My son hadn’t been born yet. We still needed the Jeep to get to the hospital. I had tried to work out a payment arrangement with the lender to bring the note current, but they had been unwilling to compromise. Their only offer was an immediate lump-sum payment of $8,000.

I open my front door and walk out into the chaos because I have no choice. He has to leave and I’ve got to talk him into giving up.

Meanwhile, my wife is now cowering in the back hallway, corner of our home. She’s shaking like a leaf, hiding in the darkness. The cumulative effect of losing the church, failing in Florida, and struggling through this pregnancy has finally come to a tipping point. The stress was enough to give anybody a panic attack.

You really don't know what it's like to live until you've lived in constant fear of something bad about to happen... all of the time.

It’s time’s like this, when you’re constantly waiting for the other shoe to drop while hoping and praying it never does, this is how good people develop panic disorders.

Believe it or not, I talked the Repo Man into leaving without my Jeep that night. He never came back again.

After my son was born in late March, I drove the Jeep down to the local Wells Fargo finance office and handed them the keys.

Wells Fargo refused to work anything out with me… even after I offered to pay all of the back payments. They wanted the full $8k or nothing.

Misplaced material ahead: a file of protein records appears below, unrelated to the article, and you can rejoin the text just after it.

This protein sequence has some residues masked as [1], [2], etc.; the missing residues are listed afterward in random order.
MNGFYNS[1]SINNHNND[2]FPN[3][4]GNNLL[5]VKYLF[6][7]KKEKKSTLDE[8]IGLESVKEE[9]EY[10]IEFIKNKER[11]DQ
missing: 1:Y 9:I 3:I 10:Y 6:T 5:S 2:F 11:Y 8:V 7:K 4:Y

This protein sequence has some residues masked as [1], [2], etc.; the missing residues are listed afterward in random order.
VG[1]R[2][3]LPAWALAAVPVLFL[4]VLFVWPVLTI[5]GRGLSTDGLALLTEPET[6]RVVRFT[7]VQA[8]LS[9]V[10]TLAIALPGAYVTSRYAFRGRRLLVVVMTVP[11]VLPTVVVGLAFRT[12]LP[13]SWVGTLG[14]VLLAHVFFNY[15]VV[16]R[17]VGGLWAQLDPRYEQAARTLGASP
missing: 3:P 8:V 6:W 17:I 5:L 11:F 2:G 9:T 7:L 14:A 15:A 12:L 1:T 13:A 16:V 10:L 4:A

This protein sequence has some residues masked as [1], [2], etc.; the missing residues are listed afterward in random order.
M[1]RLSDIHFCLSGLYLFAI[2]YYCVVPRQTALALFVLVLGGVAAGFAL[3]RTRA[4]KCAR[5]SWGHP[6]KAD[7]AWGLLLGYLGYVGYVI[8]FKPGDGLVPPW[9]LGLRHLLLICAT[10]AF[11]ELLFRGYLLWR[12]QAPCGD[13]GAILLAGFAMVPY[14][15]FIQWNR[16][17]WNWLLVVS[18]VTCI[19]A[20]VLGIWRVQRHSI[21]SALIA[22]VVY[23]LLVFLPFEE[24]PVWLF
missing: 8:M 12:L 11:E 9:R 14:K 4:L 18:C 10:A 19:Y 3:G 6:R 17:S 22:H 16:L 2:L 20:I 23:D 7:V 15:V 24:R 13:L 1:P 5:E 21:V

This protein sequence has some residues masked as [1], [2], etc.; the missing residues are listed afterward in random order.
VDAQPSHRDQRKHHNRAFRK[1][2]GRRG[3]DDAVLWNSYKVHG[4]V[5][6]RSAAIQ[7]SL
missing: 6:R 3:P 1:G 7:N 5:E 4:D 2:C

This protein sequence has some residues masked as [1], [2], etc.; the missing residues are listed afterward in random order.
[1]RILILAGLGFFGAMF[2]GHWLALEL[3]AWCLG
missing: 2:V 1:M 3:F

I can’t say I blame them. I didn’t have a very good track record. I was impossible to call because my phone was disconnected. They couldn’t find me because I was in Florida. When their Repo Man did catch up with me, I discouraged him to the point of giving up. By the time I gave Wells Fargo back the keys, I hadn’t made a car payment in over 9 months.

Would you have been willing to work something out with me?

Probably not.

Right?

Everything looks easier when you look back, but in the middle of a hot mess, nothing is easy.

I probably didn’t exhaust every avenue of working with Wells Fargo, but I was tired of struggling with them and everybody else. Even though the local finance office wouldn’t take my payments any longer, I should have mailed all of my back payments to their corporate office and continued making my regular monthly payments to them directly. I didn’t because I was afraid they would take my money and my Jeep, too. If that happened, I wouldn’t have any money for a down payment on another vehicle.

Fear had wrapped itself around me.

Fear is your mortal enemy. It will try to suffocate you in your dreams at night. It will hunt you down in the middle of the day. There's no place, and no time, that Fear won't try to kill you. You must kill it before it kills you... and I'm not joking about that!

The Mother of Invention

With my back against the wall, and without a fresh hail storm to work, I had to get real creative, real fast…

I decided to specifically target high-end roofs that had recently been through a class-action lawsuit.

In addition to knocking doors, I studied the masters of Copywriting (salesmanship in print) and started writing letters directly to the homeowners who owned these suspect roofs. I made up some B&W flyers and had them printed on bright yellow copy paper.

Necessity is the mother of invention.

I built a website to capture people searching for a solution to their crumbling, expensive roof.

Out of sheer desperation, I would stay up until 2 and 3 o’clock in the morning — my eyes were bloodshot for months on end — while learning to master search engine optimization and pay per click marketing… skills I dabbled in while at the church, now became a necessity of survival.